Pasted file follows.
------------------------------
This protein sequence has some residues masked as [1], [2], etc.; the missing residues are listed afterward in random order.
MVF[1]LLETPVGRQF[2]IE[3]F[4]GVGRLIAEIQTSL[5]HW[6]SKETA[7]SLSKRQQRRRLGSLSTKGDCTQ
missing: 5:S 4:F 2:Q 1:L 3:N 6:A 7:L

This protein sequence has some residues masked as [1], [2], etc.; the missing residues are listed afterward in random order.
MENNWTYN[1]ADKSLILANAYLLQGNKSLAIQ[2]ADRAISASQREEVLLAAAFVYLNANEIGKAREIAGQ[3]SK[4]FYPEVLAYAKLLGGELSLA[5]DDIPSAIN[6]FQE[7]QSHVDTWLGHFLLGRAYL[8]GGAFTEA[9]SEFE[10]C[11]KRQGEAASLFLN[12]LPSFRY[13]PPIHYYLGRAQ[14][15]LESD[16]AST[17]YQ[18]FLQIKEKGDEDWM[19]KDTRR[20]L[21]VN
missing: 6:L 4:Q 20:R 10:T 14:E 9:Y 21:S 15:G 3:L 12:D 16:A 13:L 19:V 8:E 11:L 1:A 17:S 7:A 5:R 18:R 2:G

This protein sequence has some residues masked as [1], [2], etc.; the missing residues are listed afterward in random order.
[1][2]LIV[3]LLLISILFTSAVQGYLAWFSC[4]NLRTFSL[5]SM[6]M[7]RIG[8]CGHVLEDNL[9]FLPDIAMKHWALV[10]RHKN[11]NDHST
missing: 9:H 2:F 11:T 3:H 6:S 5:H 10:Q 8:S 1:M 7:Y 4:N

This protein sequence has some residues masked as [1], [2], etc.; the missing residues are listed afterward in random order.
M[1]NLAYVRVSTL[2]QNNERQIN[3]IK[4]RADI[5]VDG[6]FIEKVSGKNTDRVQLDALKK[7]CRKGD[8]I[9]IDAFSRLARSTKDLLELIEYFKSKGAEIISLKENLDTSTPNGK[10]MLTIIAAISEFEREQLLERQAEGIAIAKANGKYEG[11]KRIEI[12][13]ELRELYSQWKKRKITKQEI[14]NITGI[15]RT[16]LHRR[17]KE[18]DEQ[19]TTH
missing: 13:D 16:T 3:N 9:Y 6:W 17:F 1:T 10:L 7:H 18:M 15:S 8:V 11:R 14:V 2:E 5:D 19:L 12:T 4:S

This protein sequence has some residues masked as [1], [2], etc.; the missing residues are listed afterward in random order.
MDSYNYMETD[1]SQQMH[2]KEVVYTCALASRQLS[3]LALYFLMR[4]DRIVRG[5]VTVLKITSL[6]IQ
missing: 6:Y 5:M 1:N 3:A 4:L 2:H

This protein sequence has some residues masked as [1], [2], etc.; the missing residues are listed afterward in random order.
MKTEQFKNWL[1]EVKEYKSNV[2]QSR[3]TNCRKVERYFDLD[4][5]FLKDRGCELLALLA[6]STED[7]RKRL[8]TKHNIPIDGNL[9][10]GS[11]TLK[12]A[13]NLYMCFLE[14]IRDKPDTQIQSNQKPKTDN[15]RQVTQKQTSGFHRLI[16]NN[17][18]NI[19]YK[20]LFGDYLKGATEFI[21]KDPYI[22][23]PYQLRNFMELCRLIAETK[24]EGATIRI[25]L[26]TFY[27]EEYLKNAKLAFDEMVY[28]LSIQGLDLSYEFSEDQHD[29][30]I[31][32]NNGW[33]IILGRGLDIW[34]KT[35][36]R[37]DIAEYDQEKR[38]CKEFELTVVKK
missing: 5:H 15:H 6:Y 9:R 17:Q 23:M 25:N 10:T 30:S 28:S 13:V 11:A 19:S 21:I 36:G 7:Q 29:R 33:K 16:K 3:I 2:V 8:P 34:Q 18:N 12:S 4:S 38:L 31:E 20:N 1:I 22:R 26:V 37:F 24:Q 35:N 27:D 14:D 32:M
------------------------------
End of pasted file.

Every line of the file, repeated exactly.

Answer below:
This protein sequence has some residues masked as [1], [2], etc.; the missing residues are listed afterward in random order.
MVF[1]LLETPVGRQF[2]IE[3]F[4]GVGRLIAEIQTSL[5]HW[6]SKETA[7]SLSKRQQRRRLGSLSTKGDCTQ
missing: 5:S 4:F 2:Q 1:L 3:N 6:A 7:L

This protein sequence has some residues masked as [1], [2], etc.; the missing residues are listed afterward in random order.
MENNWTYN[1]ADKSLILANAYLLQGNKSLAIQ[2]ADRAISASQREEVLLAAAFVYLNANEIGKAREIAGQ[3]SK[4]FYPEVLAYAKLLGGELSLA[5]DDIPSAIN[6]FQE[7]QSHVDTWLGHFLLGRAYL[8]GGAFTEA[9]SEFE[10]C[11]KRQGEAASLFLN[12]LPSFRY[13]PPIHYYLGRAQ[14][15]LESD[16]AST[17]YQ[18]FLQIKEKGDEDWM[19]KDTRR[20]L[21]VN
missing: 6:L 4:Q 20:R 10:T 14:E 9:Y 21:S 15:G 3:L 12:D 16:A 13:L 19:V 8:E 11:L 1:A 17:S 7:A 5:R 18:R 2:G

This protein sequence has some residues masked as [1], [2], etc.; the missing residues are listed afterward in random order.
[1][2]LIV[3]LLLISILFTSAVQGYLAWFSC[4]NLRTFSL[5]SM[6]M[7]RIG[8]CGHVLEDNL[9]FLPDIAMKHWALV[10]RHKN[11]NDHST
missing: 9:H 2:F 11:T 3:H 6:S 5:H 10:Q 8:S 1:M 7:Y 4:N

This protein sequence has some residues masked as [1], [2], etc.; the missing residues are listed afterward in random order.
M[1]NLAYVRVSTL[2]QNNERQIN[3]IK[4]RADI[5]VDG[6]FIEKVSGKNTDRVQLDALKK[7]CRKGD[8]I[9]IDAFSRLARSTKDLLELIEYFKSKGAEIISLKENLDTSTPNGK[10]MLTIIAAISEFEREQLLERQAEGIAIAKANGKYEG[11]KRIEI[12][13]ELRELYSQWKKRKITKQEI[14]NITGI[15]RT[16]LHRR[17]KE[18]DEQ[19]TTH
missing: 13:D 16:T 3:N 9:Y 6:W 17:F 1:T 10:L 7:H 18:M 15:S 8:V 11:R 14:V 2:E 5:D 19:L 12:T 4:S

This protein sequence has some residues masked as [1], [2], etc.; the missing residues are listed afterward in random order.
MDSYNYMETD[1]SQQMH[2]KEVVYTCALASRQLS[3]LALYFLMR[4]DRIVRG[5]VTVLKITSL[6]IQ
missing: 6:Y 5:M 1:N 3:A 4:L 2:H

This protein sequence has some residues masked as [1], [2], etc.; the missing residues are listed afterward in random order.
MKTEQFKNWL[1]EVKEYKSNV[2]QSR[3]TNCRKVERYFDLD[4][5]FLKDRGCELLALLA[6]STED[7]RKRL[8]TKHNIPIDGNL[9][10]GS[11]TLK[12]A[13]NLYMCFLE[14]IRDKPDTQIQSNQKPKTDN[15]RQVTQKQTSGFHRLI[16]NN[17][18]NI[19]YK[20]LFGDYLKGATEFI[21]KDPYI[22][23]PYQLRNFMELCRLIAETK[24]EGATIRI[25]L[26]TFY[27]EEYLKNAKLAFDEMVY[28]LSIQGLDLSYEFSEDQHD[29][30]I[31][32]NNGW[33]IILGRGLDIW[34]KT[35][36]R[37]DIAEYDQEKR[38]CKEFELTVVKK
missing: 5:H 15:H 6:Y 9:R 17:Q 23:M 25:N 10:T 30:S 28:S 13:V 11:A 19:S 21:I 36:G 7:Q 29:R 33:K 16:K 3:I 2:V 8:P 34:Q 18:N 12:S 4:S 38:L 31:E 20:N 1:I 22:R 26:V 37:F 24:Q 35:N 27:D 14:D 32:M